The genius of classical haiku is the transformation of ordinary natural objects into precise expressions of meaning.
Natural objects in themselves have no meaning, of course — they simply “exist.” Human beings assign them meaning — if they are conscious, sensitive, and aware. The poet is conscious, and the culture can serve to promote this exploration of mind and heart. What matters is not that everyone be a poet, but that many appreciate the specialness of the poet’s art. The prerequisite to this appreciation is essentially expressed in the given culture, and here traditional Japanese culture has facilitated this experience for poets.
The object of the haiku becomes not so much a metaphor as a vehicle. In the poem, it does not stand for something (because it has no meaning) but rather evokes emotion and meaning from the human observer. This meaning for the poet is expressed in a universalizing way, linking poet, reader, and, ultimately, the experience of nature. The reader becomes aware of oneness because the successful poet has first felt the awareness, then captured the awareness in a poem, then shared it with a mind on the brink of appreciation and self-transformation. This is the genius of haiku.
The natural objects selected in the “canon” of classical haiku poetry are most representative because their existence is rooted beyond human contrivance. Choosing objects from technology or modern times breaks the sentiment of the poem because it turns itself back on itself, rather than serving as a vehicle, rather than serving to bring nature into harmony with the reader. Thus, from
object --> meaning
we would, with modern or unnatural objects, instead get
contrivance --> object --> contrived meaning
It is the very nature, the very “coming-into-being” of the object that makes the difference.
An example of a natural object is dew. The representative poet is Issa (1763-1828). Issa is considered the sentimentalist of the three great haiku poets, the other two being Basho (the artist) and Buson (the aesthete). The life of Issa was a tragic one. He lost his mother at 3, his father remarried to a hostile woman, Issa’s stepmother, and Issa’s doting grandmother died when he was 14. In adulthood he lost his wife, and all his children died in their youth. When his little daughter died at 2 and a half years — the second or third child to die young — Issa wrote a poem with the header or prescript: “Losing a Beloved Child”:
This dewdrop world
Is a dewdrop —
And yet — and yet —
The dewdrop is a consummate symbol of evanescence and impermanence. The natural object here conveys this sentiment in its very naturalness, its very beingness. Issa would have understood the Buddhist precept, the admonition to detachment from that which does not last, or at any rate, that which does not last long compared to other things — symbolized by dew.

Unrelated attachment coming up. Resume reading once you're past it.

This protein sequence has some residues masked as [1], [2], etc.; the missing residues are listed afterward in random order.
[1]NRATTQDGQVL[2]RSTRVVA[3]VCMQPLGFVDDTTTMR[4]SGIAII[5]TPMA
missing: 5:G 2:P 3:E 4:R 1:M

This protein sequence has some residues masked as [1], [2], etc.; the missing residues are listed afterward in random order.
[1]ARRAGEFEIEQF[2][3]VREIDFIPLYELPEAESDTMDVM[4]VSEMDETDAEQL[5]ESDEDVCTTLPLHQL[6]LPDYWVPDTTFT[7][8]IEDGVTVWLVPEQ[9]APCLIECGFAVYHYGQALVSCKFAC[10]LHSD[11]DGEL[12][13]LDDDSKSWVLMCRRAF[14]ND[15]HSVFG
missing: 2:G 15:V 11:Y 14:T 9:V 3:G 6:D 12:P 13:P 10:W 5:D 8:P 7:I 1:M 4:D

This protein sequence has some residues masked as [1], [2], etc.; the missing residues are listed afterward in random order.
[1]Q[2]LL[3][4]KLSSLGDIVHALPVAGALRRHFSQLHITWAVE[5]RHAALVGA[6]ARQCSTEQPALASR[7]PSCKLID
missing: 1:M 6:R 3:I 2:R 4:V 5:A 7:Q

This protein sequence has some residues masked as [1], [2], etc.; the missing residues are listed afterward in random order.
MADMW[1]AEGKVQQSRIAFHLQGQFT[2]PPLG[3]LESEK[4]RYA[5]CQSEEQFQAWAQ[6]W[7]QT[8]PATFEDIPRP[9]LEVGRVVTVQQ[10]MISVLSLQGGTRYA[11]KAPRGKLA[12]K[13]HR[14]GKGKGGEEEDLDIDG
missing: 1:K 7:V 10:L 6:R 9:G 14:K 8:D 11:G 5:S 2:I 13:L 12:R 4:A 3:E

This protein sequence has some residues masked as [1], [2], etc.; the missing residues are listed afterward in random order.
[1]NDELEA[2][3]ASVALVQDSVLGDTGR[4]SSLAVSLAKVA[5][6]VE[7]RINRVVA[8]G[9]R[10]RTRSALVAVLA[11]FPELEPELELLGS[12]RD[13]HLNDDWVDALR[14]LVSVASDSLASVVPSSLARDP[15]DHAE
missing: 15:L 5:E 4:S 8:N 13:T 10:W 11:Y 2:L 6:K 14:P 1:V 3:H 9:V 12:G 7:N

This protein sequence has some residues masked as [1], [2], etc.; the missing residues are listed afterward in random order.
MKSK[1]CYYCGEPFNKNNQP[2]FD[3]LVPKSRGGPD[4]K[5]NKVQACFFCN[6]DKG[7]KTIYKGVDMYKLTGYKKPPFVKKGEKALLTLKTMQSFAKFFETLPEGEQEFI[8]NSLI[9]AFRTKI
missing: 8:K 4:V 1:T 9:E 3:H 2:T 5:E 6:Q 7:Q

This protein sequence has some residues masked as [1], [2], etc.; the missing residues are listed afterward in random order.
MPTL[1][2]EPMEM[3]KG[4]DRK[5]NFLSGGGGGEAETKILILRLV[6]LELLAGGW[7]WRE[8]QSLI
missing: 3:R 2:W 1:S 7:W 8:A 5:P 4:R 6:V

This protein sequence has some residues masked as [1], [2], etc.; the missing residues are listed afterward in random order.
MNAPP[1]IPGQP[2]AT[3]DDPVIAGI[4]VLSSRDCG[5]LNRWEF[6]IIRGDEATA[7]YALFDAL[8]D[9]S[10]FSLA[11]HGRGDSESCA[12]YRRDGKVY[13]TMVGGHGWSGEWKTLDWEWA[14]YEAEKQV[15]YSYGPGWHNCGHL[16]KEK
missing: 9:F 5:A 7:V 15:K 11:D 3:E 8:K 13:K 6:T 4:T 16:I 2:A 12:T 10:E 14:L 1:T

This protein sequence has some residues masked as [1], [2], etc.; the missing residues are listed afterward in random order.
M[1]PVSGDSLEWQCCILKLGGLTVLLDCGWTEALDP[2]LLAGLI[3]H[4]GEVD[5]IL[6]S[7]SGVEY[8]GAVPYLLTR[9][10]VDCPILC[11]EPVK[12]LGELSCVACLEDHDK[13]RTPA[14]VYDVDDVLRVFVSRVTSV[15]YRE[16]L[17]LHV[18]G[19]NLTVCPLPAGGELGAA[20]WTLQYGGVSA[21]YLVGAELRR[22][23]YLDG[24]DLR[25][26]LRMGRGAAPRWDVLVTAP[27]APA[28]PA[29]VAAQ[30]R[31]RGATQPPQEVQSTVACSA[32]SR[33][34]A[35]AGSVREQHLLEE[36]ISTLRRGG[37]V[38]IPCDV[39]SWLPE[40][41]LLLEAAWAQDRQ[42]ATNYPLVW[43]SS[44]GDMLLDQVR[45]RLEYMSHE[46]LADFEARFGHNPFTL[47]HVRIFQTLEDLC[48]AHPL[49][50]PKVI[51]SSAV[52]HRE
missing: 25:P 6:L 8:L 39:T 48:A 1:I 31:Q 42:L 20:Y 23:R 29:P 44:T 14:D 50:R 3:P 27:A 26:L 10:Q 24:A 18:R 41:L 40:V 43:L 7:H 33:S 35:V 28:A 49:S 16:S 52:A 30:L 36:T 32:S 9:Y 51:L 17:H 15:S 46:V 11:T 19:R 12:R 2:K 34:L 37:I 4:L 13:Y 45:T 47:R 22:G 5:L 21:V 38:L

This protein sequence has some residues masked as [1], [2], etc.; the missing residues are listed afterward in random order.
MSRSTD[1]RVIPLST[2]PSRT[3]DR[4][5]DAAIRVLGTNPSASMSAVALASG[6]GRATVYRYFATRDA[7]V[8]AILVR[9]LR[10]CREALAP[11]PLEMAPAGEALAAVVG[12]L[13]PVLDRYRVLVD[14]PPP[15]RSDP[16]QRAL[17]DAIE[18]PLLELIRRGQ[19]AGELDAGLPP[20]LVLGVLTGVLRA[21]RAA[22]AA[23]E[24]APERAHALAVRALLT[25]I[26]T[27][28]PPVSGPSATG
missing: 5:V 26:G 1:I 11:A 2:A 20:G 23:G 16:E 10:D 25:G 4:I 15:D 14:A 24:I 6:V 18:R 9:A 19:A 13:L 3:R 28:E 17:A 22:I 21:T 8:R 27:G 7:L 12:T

But Issa wonders if that detachment can be possible in this most heart-wrenching situation, the death of a small child. The world is like a dew drop, we are like dew drops, but does that dispense with or thwart love and affection and its corollary sorrow? Does it shield us from emotions? More pressing, Issa wonders: Why do we feel this deep love and compassion and grief for that which will go away? For that which we know consciously (or in repression) will go away? What does nature intend of us? Is the Buddhist admonition true? Is our anguish worse than the hollow comforts of the admonition that does not understand how or what we feel? Such is the weight of Issa’s poem in provoking a whole realm of reflection.
In other poems, Issa uses the image of dew to further explore the sentiment of evanescence.
“I will have nothing more to do
With this sordid world” —
And the dew rolls away.
On the lotus leaf,
The dew of this world
From the white dew-drops,
Learn the way
To the Pure Land.
In the first poem of these latter three, even the dew recognizes the sorrow of self-consciousness and asserts its philosophy of life — only to roll away, to disappear. Our very attempt to assert our detachment, our disengagement from the “sordid world” is a vanity, for the course of nature itself will surely detach us, regardless of what we think.
For the very evanescence we apprehend is distorted, is too evanescent to disclose reality to us, to reveal to us the mysteries of existence. Perhaps even the lotus, that symbol of wisdom in Eastern tradition, cannot retain the dew in its purest form, cannot serve as a symbolic vehicle for dew.
That is why, in the third poem, Issa suggests that we must learn to not assert anything, to observe quietly, to learn the way from the evanescence we witness around us. For the way does not consist in triumphantly proclaiming that we have learned something, learned anything. Conversely, we must not proclaim that we are ignorant, that we do not know, that we have not fathomed any mysteries. We must be comfortable with this quiet insecurity, this not-knowing. No shame attaches to us as if this not-knowing as if it were a failure of diligence and intellect. Rather, it is that we cannot apprehend , we cannot reason our way into the mysteries of existence. Everything in nature shows us that.
We can explore the depths of this sentiment best in classical haiku. Issa is a good example.